Co-hosted by the Washington Technology Center and Washington State University, and sponsored by Sirti, Discover WSU: Science and Industry Collaboration will highlight the innovative collaborations between WSU researchers and Washington companies in the areas of life sciences, advanced materials, and computing and electronics. Event participants will hear presentations by several WSU researchers and Washington companies including a team that received state funding through the Washington Technology Center’s Research and Technology Development grant program.

    This event provides Washington State University researchers and companies with an ideal venue to network, present their innovations, and discover new opportunities for working together. In addition, there will be a call for posters for presentations and/or displays for this event.

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    Micro Nano Breakthrough Conference - Sept. 10-12, 2007

    The 2007 Micro Nano Breakthrough Conference in Portland will focus on nanotechnology development.

    Related external links (will open a new window):

  • Micro Nano Breakthrough Conference site

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  • Academic Leader Alex K-Y. Jen Appointed to WTC Board

    Governor Chris Gregoire recently appointed Professor Alex K-Y. Jen, of the University of Washington to the Washington Technology Center (WTC) board of directors. Jen, Boeing-Johnson Chair Professor in the Department of Materials Science & Engineering, came to University of Washington in 1999 after two years at Northeastern University which was preceded by a private sector career at Allied-Signal Inc, EniChem America and ROI Technology.

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    Professor Jen was appointed Acting Chair of the MSE Department in September 2005 and in 2006 was also named Director of the newly established Institute of Advanced Materials & Technology. He is a Fellow of SPIE and AAAS and is an Endowed Visiting Professor at the Chinese University of Hong Kong.

    WTC’s 19-member board serves as an advisory arm to the state-charted agency, which promotes technology and innovation-based economic development throughout Washington.

    The following academic and business leaders make up WTC’s board: Michael Bisesi, Seattle University; Ralph Cavalieri, Washington State University; Jon K. Clemens, Sharp Laboratories of America; Michael Cockrill, formerly of mixxer; Hal Dengerink, Washington State University Vancouver; Dennis Dyck, Washington State University Spokane; Jon Eliassen, Terrapin Capital Group LLC; Roger Gulrajani, Microsoft, Corp.; Robin Halliday, DIS Corporation; Paul Hutton, Thought Engineering, LLC; Alex K-Y Jen, University of Washington; Johannes Koch; Arlan Norman, Western Washington University; Kim Pearman-Gillman, formerly of Itron; Linden Rhodes, Seattle Ventures; Katherine James Schuitemaker, The Resonance Group; Heidi Schumann, Fluency Group, Inc.; John Titus, Aero Controls; and Katherine R. Tuttle, Providence Medical Research Center.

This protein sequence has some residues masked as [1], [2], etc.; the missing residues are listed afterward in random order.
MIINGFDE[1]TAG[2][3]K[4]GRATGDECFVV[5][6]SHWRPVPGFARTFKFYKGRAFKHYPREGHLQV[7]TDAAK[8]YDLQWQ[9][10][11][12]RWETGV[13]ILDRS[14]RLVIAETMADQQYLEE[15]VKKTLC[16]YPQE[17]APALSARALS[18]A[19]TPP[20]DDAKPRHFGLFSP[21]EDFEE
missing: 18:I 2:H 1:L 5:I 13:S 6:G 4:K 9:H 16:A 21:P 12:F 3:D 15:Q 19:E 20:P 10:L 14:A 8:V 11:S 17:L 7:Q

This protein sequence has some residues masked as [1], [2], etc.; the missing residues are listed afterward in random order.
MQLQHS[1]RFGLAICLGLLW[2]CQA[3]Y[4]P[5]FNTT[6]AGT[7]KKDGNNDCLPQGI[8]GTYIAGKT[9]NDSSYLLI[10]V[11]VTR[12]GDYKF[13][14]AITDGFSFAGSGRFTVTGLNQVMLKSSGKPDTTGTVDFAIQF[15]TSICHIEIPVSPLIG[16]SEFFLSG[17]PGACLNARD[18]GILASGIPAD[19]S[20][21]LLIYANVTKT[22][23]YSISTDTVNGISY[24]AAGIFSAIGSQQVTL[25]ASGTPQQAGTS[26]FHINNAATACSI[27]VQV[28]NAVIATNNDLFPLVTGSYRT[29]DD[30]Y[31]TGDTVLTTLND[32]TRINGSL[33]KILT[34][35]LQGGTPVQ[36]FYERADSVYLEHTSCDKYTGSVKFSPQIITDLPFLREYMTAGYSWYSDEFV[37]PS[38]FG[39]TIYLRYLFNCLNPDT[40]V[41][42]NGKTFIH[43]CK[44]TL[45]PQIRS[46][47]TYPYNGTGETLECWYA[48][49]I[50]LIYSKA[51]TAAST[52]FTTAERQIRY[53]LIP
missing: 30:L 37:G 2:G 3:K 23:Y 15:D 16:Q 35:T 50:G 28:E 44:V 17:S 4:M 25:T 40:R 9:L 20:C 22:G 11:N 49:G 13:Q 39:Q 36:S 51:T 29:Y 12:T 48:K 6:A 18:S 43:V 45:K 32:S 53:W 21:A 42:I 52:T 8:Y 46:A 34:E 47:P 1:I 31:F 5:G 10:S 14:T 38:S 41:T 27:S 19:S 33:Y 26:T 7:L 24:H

Related WTC links:

  • WTC board member biographies

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  • Emerging Developments in Nanoscale Lithography

    Article by Dr. Dirk Weiss, Senior Research Scientist, Washington Technology Center
    As the Complementary Metal–Oxide Semiconductor (CMOS) industry transitions in 2007 from 65-nanometer to 45-nanometer structures, emerging developments in extreme ultraviolet (EUV) lithography and nanoimprint lithography (NIL) may advance the industry toward even smaller feature sizes in the next decade. Theses were two of the main topics discussed at the recent SPIE Advanced Lithography Conference in San Jose, California.

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    While the technology for shifting from 65-nanometer to 45-nanometer structures is available now, the exponential increase in cost-of-ownership for 32-nm technology tools may pose a barrier to further miniaturization.

    EUV research for 32-nm technology is aimed at overcoming a variety of challenges of this advanced nanoscale lithography. Ultra-high vacuum systems are required for sub-15-nm-wavelenth radiation. New infrastructures for mask fabrication and metrology must be created. Optical flare, mirror contamination and plasma stability are also issues. New resists are needed to overcome resolution limited by acid diffusion.

    Cost is a barrier with 32-nm technology. Compared to the cost of more than $30 million for a modern optical water-immersion scanner for 45-nm technology, the expected price for a EUV scanner for 32-nm technology will approach $100 million.

    NIL, which was developed only 10 years ago, represents an even more disruptive approach than EUV. Proponents argue that the lower cost of ownership positions NIL as a viable alternative to EUV for the 32-nm node and beyond. The CMOS industry, however, remains very skeptical. The general consensus is that the first commercial products with nanostructures made by NIL will be non-CMOS applications such as magnetic hard drives, light emitting diodes (LEDs) or sensors.

    The NIL process is comparably simple and comes in two types: Ultraviolet (UV)-NIL and thermal NIL. In the former, a transparent (quartz) mold is pressed into a low-viscosity UV-curable resist; the resist is hardened with a flash of UV light before the mold is removed. In the latter, a solid resist is heated above its glass-transition temperature before the molding process. The patterned resist can be either used as an etch mask, or directly incorporated into a device. Thermal NIL is more versatile for patterning a variety of materials, whereas UV NIL has more stringent requirements for the resist such as low viscosity and UV cross-linking properties. UV NIL is performed at room temperature, which eliminates problems associated with differential thermal expansion.

    The three main advantages of NIL are the lower cost of ownership, the extremely high resolution (2 nm feature size has been achieved in the laboratory) and parallel fabrication as opposed to the very slow process of serial writing with electron beams or scanning probe microscopy. The main challenges are limited overlay accuracy, relatively high defect density, and mask metrology (mask features are 1:1, whereas features on photomasks are scaled up by a ratio of 4:1). These challenges would be less critical in non-CMOS applications with less-stringent defect tolerance and no or less-stringent overlay requirements.

    Products incorporating NIL-patterned nanostructures are not yet found on the market, but there is very high activity in industrial and academic R&D; laboratories in developing such applications. The comparably low cost of NIL, which is as low as $500,000 for a basic tool, will position this technology as ideal for small companies and academic applied research environments.